Given the small sample size, and the stakes, it probably isn't enough to truly guarantee him a role going into next season. But he has absolutely earned a chance to compete for the back-up role behind Bradley Beal.

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Most intriguing: Troy Brown Jr.

Brown had a tremendous start in the bubble, but slowed down late as he was thrown into the fire as the starting point guard. Though he struggled in that role, it was an invaluable experience that he can take a lot of lessons from.

Overall, though, Brown made clear improvements in his game. He thrived with a greater share of the play-making duties and was able to showcase his skills as a passer and ball-handler.

It was enough to warrant some focus by the Wizards' coaching staff next season. Though they will have John Wall and Beal coming back, they have to find a way to incorporate Brown's strengths. That may come in a bench role as the primary ball-handler in the second unit.

Needs most improvement: Admiral Schofield

Not all of the Wizards' young players displayed growth in the bubble games and included in that group is Schofield, the team's 2019 second round pick. Unfortunately for him, it was all juxtaposed with the breakout performance of Bol Bol, whom the Wizards passed on to select Schofield out of the University of Tennessee.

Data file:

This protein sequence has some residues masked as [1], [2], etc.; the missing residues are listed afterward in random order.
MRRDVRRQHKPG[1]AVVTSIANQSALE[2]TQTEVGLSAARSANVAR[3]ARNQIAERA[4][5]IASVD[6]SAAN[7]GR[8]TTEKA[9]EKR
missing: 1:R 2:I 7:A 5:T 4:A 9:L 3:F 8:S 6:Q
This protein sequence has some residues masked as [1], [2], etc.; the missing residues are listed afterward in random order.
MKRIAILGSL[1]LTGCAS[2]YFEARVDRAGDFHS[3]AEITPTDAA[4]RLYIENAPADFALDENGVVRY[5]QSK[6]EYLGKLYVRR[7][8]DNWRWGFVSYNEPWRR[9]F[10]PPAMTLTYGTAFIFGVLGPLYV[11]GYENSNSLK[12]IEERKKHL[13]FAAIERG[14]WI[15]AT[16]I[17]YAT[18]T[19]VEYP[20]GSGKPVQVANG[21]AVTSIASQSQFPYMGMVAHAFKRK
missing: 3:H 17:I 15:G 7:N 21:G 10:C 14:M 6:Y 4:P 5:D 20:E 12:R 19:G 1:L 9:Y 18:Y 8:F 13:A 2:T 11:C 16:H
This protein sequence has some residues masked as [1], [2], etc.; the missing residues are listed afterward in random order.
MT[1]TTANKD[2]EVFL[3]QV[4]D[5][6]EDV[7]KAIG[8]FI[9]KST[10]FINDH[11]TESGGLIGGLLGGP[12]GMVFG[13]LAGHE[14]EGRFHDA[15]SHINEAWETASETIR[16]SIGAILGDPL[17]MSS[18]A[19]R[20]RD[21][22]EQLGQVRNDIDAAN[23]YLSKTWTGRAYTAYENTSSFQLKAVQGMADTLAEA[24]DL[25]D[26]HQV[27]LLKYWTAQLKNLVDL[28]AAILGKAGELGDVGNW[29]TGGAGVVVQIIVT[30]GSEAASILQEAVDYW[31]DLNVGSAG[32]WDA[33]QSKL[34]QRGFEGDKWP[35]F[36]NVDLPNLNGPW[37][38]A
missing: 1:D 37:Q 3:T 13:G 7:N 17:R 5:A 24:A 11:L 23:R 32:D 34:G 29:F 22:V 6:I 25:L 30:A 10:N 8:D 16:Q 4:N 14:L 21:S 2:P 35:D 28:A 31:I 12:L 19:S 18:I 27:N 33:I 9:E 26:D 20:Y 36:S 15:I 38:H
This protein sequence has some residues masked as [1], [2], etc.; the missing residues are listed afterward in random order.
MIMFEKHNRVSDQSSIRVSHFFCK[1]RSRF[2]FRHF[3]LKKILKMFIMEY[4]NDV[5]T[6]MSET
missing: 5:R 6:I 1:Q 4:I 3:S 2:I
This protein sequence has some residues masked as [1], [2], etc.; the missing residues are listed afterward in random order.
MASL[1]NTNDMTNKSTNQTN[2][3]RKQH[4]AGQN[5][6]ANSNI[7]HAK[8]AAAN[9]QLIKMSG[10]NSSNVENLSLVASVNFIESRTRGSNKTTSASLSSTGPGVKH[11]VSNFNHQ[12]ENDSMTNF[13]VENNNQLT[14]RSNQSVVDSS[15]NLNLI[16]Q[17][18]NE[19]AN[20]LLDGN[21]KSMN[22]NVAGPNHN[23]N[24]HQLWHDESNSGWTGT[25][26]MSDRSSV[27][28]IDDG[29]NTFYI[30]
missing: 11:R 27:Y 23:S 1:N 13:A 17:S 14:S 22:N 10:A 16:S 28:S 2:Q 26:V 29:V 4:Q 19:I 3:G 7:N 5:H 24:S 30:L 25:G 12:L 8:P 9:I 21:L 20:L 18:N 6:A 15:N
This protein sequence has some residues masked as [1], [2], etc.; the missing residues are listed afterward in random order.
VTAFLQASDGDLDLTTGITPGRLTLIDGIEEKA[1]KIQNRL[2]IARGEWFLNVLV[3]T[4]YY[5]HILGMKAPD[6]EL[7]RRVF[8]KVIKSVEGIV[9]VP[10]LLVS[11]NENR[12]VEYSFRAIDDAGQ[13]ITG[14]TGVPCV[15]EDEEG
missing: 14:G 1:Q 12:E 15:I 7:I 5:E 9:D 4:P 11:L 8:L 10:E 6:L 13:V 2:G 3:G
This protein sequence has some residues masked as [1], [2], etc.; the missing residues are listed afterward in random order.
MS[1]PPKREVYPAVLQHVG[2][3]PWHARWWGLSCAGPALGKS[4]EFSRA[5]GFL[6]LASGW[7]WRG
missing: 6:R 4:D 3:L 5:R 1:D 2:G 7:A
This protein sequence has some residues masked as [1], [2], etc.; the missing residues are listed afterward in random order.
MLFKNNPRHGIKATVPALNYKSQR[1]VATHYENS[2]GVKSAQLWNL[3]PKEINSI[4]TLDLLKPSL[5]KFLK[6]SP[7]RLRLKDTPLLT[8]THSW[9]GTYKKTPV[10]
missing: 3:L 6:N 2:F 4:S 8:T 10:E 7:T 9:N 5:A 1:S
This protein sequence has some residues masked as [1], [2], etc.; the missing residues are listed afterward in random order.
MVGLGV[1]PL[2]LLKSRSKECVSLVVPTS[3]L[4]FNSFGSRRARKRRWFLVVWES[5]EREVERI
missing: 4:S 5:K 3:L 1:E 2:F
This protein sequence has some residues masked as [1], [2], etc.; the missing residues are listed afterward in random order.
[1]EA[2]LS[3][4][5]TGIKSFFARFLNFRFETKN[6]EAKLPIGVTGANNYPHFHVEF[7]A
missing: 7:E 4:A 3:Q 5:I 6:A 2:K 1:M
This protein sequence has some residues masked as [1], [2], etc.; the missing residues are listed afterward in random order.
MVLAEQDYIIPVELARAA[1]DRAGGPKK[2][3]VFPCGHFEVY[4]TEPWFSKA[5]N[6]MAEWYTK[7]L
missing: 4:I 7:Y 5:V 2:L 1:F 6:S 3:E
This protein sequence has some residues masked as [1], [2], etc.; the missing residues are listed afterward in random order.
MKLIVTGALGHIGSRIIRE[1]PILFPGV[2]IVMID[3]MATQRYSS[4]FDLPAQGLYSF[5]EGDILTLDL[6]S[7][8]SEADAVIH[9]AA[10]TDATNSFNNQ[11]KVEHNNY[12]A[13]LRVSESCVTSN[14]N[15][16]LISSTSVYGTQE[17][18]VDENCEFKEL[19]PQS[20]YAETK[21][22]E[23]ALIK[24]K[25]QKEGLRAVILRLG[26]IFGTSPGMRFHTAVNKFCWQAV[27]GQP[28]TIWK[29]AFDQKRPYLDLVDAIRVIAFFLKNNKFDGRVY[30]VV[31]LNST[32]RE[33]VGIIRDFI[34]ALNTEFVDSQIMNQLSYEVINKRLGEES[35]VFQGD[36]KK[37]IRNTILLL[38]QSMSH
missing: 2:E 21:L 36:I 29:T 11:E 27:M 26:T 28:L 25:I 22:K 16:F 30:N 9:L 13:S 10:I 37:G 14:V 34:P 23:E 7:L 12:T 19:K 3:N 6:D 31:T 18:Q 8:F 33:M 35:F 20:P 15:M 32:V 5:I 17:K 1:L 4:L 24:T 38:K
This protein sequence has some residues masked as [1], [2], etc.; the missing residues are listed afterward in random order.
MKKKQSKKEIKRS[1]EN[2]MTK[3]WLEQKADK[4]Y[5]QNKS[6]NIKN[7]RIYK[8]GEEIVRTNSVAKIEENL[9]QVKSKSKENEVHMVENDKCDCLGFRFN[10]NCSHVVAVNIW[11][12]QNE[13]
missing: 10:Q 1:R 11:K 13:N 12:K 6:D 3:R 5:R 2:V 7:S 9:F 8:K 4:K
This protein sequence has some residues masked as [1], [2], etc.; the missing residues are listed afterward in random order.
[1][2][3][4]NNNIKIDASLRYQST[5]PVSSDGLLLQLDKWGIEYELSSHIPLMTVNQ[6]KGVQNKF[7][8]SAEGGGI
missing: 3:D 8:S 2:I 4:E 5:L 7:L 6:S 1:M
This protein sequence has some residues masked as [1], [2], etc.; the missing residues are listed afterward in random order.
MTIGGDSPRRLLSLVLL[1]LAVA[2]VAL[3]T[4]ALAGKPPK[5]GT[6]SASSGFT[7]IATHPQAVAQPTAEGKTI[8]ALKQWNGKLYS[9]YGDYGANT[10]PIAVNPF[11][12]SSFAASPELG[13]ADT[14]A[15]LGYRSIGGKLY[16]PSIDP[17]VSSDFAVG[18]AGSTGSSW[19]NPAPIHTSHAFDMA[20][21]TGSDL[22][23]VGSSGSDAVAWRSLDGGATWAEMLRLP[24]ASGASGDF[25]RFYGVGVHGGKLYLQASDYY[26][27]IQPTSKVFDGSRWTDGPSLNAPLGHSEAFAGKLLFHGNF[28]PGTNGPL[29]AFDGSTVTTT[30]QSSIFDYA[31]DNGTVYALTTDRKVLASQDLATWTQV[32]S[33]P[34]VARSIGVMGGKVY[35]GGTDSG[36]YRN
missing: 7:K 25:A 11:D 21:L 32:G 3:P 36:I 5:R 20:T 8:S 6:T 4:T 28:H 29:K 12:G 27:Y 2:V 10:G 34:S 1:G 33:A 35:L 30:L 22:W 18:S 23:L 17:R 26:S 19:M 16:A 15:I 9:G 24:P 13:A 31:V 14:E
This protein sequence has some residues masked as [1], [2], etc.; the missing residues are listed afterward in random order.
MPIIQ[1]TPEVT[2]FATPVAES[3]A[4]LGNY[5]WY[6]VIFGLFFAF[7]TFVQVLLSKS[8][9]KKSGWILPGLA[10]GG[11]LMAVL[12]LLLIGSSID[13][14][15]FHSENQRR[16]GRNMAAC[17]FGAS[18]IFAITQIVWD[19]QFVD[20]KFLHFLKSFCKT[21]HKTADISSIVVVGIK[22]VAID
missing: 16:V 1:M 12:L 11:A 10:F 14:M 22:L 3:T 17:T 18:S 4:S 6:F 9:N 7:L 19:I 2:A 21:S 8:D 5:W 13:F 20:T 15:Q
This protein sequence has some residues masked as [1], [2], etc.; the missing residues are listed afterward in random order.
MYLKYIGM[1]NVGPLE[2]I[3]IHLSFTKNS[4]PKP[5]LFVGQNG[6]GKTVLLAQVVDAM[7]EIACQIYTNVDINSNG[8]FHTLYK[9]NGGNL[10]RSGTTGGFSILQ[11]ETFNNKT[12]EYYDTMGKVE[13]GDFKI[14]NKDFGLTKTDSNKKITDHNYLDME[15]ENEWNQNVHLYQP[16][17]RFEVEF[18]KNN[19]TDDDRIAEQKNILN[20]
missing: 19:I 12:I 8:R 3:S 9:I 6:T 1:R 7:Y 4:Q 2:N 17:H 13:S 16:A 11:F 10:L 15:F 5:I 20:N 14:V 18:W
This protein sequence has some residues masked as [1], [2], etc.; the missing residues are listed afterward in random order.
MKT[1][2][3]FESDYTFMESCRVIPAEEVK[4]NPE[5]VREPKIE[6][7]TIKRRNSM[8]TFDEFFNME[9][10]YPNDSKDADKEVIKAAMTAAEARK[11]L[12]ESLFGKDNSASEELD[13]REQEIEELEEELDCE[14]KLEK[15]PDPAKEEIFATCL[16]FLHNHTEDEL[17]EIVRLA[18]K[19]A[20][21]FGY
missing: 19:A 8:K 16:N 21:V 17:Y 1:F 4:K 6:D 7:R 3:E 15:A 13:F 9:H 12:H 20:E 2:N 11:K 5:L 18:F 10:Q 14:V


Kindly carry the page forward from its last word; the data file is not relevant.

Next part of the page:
Schofield averaged only 2.7 points in 12.6 minutes while shooting 29.4 percent from the field. He looked uncertain on the floor and continues to sort of float between roles with no defined path towards stability in the rotation.

Keep in mind, though, Schofield is just starting out his NBA career. He was a second round pick and those guys take time. He has the physical tools, the work ethic and the smarts to make it in this league. But there is no question this will be an important offseason for the guy.

Best moment: Moe Wagner vs. Giannis Antetokounmpo

The most memorable image from the Wizards' time in Orlando was definitely the ejection of the league's reigning MVP in their penultimate game. Antetokounmpo has since been suspended by the league for it.

He lost his cool and headbutted Wagner, who now has another notch on his belt in his neverending quest to get under the skin of his opponents. He is a pest and an effective one at that.

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Nationals did it first: Dugout dance parties sweep MLB

Nationals did it first: Dugout dance parties sweep MLB

The dancing revolution is underway. After the Nationals hosted dugout dance parties to celebrate home runs on their way to winning the World Series last season, other MLB teams have begun to host dance parties of their own while avoiding high fives and fist bumps.

Though Bryce Harper and the Phillies’ form could still use some work, the trend is starting to spread as the Mets only added the dancing to their home run celebrations this week. It’s no surprise that the Padres, one of the youngest teams in the majors, joined in as well.

Of course, the Nationals have kept dancing into 2020 as well.

As long as baseball is being played, the party will keep on rolling.